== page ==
Checking in on those new alfalfa seedings

By Mike Rankin

Wherever I traveled this summer, a common theme was that the spring and early summer were extremely wet. This caused problems getting any high-quality hay made, but it also was problematic from the standpoint of establishing new alfalfa seedings.

Many spring seedings that did get made were done so into less than ideal seedbeds, were challenged by relentless rainfall during seedling establishment, lost plants to flooding or root diseases, and generally struggled for survival. Some fields or parts of fields were reseeded during the late summer.

Coupled with wet early season conditions was also above average alfalfa winterkill in many regions. This means more than the usual number of new seeding fields were established in 2019.

Though the focus now may be on the harvest of annual crops and subsequent tillage, it’s also a good idea to take time and evaluate spring-seeded alfalfa fields before the snow flies.

How many plants?

Establishing alfalfa is a numbers game. Depending on the amount of seed coating, every 1 pound of seed dropped per acre equates to three to five seeds per square foot. Hence, a seeding rate of 15 pounds per acre is equivalent to 45 to 75 potential plants per square foot.

Regardless of seeding rate, research verifies that it’s rare to find more than 25 to 35 plants per square foot by fall. Often, that number is less, and this year it may be far less.

So, at what number of plants should you be concerned?

Much depends on winter survival, but heading into winter with 15 plants per square foot shouldn’t be cause for losing sleep. Besides, at this juncture, you’re just making an assessment for possible action next spring.

Often, by the end of the first production year, plant counts will be south of 10, but, at that point, stem counts are better at predicting potential yield. Three to four healthy plants per square foot can still make for productive alfalfa stands.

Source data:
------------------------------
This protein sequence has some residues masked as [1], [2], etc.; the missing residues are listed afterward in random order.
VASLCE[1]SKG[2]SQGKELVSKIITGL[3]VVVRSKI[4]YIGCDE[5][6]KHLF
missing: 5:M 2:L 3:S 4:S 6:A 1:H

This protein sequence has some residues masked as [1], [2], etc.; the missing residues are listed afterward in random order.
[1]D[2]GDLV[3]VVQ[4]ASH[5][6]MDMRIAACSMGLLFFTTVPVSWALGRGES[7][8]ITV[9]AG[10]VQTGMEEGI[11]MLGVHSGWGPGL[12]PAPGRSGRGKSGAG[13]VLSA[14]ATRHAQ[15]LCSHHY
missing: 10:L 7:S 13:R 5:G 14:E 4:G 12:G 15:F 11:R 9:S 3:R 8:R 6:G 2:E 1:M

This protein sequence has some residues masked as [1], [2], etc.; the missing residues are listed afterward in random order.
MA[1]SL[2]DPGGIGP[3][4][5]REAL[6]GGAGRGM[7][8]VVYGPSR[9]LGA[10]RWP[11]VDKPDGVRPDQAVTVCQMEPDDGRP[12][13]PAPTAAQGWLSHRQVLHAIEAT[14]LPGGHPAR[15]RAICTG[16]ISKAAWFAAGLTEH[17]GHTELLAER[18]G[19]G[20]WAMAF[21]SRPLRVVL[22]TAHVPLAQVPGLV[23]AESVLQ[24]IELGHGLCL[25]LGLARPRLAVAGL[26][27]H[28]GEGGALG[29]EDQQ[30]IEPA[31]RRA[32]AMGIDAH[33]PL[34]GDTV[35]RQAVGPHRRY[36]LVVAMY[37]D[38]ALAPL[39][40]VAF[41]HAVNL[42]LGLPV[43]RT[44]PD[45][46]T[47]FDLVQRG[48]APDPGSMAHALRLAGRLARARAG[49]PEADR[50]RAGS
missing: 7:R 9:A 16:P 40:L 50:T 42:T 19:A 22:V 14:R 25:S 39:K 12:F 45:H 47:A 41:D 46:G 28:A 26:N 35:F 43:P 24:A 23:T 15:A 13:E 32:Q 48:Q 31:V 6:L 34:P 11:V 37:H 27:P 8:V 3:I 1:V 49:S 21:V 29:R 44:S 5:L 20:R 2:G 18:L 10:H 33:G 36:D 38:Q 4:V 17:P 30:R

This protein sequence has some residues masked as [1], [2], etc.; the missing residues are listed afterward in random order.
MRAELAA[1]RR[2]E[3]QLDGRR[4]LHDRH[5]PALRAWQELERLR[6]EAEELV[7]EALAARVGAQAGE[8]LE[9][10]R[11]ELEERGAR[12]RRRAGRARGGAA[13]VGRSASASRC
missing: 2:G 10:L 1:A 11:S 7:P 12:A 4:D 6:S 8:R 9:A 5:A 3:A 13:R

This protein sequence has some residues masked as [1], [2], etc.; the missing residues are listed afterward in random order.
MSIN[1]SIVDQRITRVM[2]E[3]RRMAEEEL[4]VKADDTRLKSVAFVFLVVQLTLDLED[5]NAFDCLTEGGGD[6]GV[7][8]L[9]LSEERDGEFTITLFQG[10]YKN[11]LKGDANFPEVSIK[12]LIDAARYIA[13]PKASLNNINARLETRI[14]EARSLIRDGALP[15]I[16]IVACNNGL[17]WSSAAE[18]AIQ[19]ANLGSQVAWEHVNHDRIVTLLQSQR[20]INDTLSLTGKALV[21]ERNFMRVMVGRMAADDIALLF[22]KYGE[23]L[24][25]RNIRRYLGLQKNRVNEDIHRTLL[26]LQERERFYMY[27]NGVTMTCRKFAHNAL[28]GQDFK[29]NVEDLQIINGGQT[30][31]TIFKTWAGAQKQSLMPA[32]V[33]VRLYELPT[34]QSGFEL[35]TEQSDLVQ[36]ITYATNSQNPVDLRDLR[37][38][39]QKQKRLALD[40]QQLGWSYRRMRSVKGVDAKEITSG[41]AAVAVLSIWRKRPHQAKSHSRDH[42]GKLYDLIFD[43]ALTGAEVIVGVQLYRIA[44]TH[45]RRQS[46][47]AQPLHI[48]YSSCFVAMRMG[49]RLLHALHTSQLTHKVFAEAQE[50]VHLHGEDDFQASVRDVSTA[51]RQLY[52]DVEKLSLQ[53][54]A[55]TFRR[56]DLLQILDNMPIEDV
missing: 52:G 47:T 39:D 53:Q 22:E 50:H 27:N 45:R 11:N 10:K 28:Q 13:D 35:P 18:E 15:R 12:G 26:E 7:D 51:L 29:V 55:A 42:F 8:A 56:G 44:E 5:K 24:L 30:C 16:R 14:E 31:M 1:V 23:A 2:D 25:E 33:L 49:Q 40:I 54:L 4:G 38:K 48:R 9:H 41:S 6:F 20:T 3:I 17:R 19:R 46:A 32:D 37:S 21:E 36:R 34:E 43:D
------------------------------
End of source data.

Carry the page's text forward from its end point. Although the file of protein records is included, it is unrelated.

More than weather

When evaluating new alfalfa seedings this fall, consider that weather may not be the only or primary reason why stands are less than adequate.

Factors such as low soil pH and fertility, excessive planting depth, and mechanical drill issues can also result in poor stands.

Don’t take a fall cutting from spring-seeded alfalfa stands that are currently marginal. The short-term tactic is to preserve as many alfalfa plants as possible through winter and into next summer.

Finally, make sure soil fertility, especially potassium levels, are in the optimum range before temperatures drop.

Future fixes

Evaluating new alfalfa seedings now offers an indication of which fields to keep a close eye on come spring. If needed, there are several proven strategies that can be initiated next year to extend the life of marginal stands.

Interseeding alfalfa into alfalfa is not typically recommended because of autotoxicity, but the success rate is better (not guaranteed) when done within 12 months of seeding. It’s most likely to be successful where entire patches are absent or nearly absent of alfalfa plants.

Red clover is always an option for interseeding with a no-till drill, but many producers just don’t like its slower dry down rate, especially for dry hay.

The best way to extend the useful life of a young, but thin, alfalfa stand is to interseed a perennial grass such as orchardgrass, tall fescue, or meadow fescue. This is sometimes routinely done to three- or four-year-old alfalfa stands, but there’s no reason why it can’t be done to younger stands as well.

If only an additional one or possibly two years is desired from the alfalfa stand, then interseeding annual or Italian ryegrass is a high-quality forage option.